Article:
The Thyrididae comprise about 1000 species of small to medium-sized moths(wingspan 12-72 mm; Common 1990) found mainly in lowland forests of the tropics and subtropics (Dugdale et al. 1999). The adults are nocturnal, and come readily to lights. They typically rest in a distinctive posture, with the front of the body raised high off the substrate and the wings outstretched, as in these pictures from jp.moths. Thyridids have a general resemblance to Pyraloidea, and in previous classifications were often included in that superfamily. However, they lack the abdominal tympanal organs, and the scaling at the base of the proboscis, that characterize pyraloids.
The wings (Dugdale et al. 1999) are most often broad and cryptically colored, often red or brown, sometimes with translucent spots or patches. The markings are often similar between hind and fore wings, and between upper and lower sides of the wings, as in many species of Banisia.
Thyrididae are currently divided into four subfamilies, as follows (Dugdale et al. 1999).
The Striglinae, consisting of about 200 species, are found throughout the tropics. Among the largest genera are Banisia (see above) and Striglina.
The Thyridinae include about 115 species. Many of these are stout-bodied, typically-patterned moths in the genus Dysodia. A few thyridines, however, such as the palearctic genus Thyris, have slender, narrow-winged, brightly colored, day-flying adults. Some such species may be aposematic (warningly-colored) and distasteful, e.g. the Oriental Asian Glanychus insolitus, pictured here.
Microsca paullula The Siculodinae are the largest subfamily, with over 400 species divided into three tribes, Siculodini, Argyrotiypini and Rhodneurini (Dugdale et al. 1999). Among the included genera are Microsca, pictured here, and Rhodoneura.
The Charideinae were moved to Thyrididae by Minet (1991) from their former placement in Zygaenidae. They comprise 20 species of narrow-winged, day-flying Afrotropical moths, with bright metallic colors as in this picture of Arniocera auriguttata (click on thumbnail to get larger image).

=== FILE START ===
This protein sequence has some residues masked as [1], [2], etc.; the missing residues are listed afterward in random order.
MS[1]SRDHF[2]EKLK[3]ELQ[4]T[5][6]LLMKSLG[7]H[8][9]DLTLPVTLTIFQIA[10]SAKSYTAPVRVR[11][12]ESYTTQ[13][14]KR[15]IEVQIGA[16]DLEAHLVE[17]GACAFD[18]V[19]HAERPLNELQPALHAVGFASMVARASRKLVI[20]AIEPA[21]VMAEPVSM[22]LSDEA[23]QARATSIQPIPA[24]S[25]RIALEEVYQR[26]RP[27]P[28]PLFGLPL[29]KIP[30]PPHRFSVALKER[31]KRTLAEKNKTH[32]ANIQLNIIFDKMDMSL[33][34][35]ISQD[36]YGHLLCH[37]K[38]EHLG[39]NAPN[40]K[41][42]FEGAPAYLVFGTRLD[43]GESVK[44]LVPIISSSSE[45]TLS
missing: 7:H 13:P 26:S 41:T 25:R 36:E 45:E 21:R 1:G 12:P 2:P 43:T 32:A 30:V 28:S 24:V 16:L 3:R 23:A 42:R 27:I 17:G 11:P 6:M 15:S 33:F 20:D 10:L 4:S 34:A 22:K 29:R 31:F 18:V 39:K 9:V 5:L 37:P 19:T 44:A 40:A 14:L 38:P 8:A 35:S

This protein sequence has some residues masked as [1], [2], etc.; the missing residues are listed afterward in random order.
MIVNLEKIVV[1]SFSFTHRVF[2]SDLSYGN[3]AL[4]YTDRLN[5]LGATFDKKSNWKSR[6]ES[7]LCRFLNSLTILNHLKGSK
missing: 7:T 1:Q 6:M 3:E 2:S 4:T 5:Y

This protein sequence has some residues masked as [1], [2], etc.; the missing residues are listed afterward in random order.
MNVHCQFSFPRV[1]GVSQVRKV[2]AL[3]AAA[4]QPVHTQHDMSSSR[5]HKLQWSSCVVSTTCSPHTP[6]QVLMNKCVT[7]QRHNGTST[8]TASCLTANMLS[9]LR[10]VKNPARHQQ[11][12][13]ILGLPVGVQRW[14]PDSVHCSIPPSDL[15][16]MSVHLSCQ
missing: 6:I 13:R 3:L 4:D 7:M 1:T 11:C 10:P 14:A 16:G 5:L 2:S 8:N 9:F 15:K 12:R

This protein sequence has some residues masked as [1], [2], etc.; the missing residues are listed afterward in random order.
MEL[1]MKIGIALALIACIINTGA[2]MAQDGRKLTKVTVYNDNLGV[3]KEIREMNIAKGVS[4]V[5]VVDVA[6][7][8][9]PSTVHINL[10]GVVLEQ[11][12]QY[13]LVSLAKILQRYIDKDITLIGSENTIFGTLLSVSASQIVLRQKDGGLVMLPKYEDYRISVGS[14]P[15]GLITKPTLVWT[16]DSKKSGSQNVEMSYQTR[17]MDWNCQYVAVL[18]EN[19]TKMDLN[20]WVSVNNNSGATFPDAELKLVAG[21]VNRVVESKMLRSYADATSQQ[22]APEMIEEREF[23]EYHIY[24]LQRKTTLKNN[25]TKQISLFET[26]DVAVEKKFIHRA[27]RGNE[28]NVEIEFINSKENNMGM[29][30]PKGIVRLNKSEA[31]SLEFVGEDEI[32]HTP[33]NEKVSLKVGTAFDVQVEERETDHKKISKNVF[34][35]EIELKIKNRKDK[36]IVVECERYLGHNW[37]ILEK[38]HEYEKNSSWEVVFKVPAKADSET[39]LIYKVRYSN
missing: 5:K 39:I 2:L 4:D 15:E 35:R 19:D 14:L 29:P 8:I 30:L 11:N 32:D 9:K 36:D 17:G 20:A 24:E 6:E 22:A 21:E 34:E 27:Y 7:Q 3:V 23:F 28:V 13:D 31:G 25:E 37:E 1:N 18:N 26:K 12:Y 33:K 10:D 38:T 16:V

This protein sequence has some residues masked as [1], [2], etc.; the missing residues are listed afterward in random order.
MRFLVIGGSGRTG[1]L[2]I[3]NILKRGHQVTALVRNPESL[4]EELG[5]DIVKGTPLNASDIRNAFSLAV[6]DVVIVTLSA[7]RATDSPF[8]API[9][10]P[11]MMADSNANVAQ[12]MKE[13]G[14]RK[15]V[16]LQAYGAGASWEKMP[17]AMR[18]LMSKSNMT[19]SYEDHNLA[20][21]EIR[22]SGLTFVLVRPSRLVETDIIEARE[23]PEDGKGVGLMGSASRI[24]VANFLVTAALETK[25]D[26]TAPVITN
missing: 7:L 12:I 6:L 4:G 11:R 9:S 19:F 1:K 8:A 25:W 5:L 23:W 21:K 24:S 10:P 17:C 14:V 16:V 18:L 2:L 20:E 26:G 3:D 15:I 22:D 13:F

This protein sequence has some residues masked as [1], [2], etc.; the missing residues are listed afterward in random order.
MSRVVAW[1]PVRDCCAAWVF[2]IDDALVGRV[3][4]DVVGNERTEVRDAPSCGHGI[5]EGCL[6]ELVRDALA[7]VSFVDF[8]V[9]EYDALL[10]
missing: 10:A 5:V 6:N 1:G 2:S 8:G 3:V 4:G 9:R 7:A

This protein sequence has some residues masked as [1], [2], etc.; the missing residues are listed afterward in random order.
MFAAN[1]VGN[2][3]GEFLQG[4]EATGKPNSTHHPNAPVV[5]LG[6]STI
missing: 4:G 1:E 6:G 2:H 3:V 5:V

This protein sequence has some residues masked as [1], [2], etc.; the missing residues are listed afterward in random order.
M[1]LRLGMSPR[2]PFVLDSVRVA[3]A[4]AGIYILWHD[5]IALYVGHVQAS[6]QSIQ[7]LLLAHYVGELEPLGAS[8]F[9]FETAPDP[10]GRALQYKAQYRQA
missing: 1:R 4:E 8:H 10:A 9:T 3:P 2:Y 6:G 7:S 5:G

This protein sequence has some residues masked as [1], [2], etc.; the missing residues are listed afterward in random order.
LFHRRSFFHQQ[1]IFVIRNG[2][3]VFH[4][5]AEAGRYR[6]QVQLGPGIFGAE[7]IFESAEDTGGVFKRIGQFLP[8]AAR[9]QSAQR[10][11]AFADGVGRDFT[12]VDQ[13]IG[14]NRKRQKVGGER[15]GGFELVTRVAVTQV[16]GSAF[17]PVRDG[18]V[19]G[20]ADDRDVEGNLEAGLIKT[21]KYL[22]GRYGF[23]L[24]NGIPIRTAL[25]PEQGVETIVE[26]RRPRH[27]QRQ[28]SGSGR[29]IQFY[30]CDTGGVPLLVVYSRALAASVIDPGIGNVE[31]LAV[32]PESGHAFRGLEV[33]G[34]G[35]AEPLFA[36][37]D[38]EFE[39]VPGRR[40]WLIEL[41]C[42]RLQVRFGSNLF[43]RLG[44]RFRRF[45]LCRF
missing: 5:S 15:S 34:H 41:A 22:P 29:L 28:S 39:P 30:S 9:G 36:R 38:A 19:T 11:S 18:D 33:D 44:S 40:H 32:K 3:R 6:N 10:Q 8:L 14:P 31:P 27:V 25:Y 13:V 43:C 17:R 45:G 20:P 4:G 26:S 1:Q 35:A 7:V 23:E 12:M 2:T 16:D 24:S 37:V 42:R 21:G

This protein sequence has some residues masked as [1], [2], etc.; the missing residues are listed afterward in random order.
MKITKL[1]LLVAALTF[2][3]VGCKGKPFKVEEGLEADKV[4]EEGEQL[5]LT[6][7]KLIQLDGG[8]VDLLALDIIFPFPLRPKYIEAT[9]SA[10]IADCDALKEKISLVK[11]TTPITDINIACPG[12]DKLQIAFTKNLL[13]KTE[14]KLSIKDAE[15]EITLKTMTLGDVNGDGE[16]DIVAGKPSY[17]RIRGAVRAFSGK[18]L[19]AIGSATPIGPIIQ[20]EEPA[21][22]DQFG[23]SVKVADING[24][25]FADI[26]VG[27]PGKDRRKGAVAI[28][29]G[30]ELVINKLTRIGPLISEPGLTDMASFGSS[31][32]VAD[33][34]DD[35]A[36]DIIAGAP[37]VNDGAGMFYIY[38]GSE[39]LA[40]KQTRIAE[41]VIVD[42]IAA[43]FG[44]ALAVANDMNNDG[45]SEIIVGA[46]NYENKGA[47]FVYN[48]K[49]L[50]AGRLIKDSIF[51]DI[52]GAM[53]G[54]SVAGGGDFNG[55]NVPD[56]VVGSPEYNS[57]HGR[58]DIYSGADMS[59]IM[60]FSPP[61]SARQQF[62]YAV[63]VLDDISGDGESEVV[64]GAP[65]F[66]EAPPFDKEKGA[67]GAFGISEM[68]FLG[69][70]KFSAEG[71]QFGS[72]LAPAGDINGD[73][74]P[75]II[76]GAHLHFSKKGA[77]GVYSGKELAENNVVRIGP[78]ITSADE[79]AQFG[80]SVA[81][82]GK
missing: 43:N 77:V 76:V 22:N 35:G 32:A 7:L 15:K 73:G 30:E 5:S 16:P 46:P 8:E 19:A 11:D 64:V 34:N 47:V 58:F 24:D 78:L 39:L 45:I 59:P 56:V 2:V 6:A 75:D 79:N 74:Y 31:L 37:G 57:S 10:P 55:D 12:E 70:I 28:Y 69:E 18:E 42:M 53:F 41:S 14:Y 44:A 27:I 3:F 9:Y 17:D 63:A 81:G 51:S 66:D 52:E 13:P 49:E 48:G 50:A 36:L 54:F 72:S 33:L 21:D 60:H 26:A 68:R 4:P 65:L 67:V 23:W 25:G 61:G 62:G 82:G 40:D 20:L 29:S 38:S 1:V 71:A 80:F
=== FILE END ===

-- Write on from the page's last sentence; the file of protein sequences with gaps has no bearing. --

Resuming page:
The larvae of Thyrididae are concealed feeders. Some live inside stems, while others construct shelters of rolled leaves, as illustrated by this Dysodia species and this Rhodoneura (scroll to bottom of jpmoth image page). No synthesis for thyridid hostplant use has yet been attempted, but both the family and some individual species use a tremendous range of angiosperm families and higher clades; see Janzen, D. H. and Hallwachs, W. 2009. Dynamic database for an inventory of the macrocaterpillar fauna, and its food plants and parasitoids, of Area de Conservacion Guanacaste (ACG), northwestern Costa Rica (nn-SRNP-nnnnn voucher codes) .
Phylogenetic relationships within Thyrididae have been little studied. The relationships among the subfamilies are not known, and the Siculodinae may not be monophyletic (Dugdale et al. 1999). In a recent molecular study (Regier, Zwick et al. 2009) that included one representative of each subfamily except Charideinae, the thyridine and the strigiline were grouped to the exclusion of the siculodine. However, support for this conclusion was not strong.
In the first molecular study bearing on the phylogenetic position of Thyrididae (Regier, Zwick et al. 2009), the thyridids are never placed close to the Pyraloidea, corroborating Minet's (1991) assertion that they do not belong in or with that superfamily. No position for thyridids is strongly supported, but they most often group with a subset of superfamilies that includes Gelechioidea, Pterophoroidea, Alucitoidea and Calliduloidea.
Barcode of Life Data Systems (BOLD) Stats Specimen Records:3538 Specimens with Sequences:3268 Specimens with Barcodes:3128 Species:247 Species With Barcodes:235 Public Records:1578 Public Species:148 Public BINs:155
The Thyrididae comprise the family of picture-winged leaf moths. They are the only family in the superfamily Thyridoidea, which sometimes has been included in the Pyraloidea, but this is not supported by cladistic analysis.
Glanycus coendersi, one of the aposematically coloured day-flying species of Thyrididae
Most species live in the tropics and subtropics. There are 4 subfamilies. Their biology is little known. Thyridid specimens are rare in museum collections.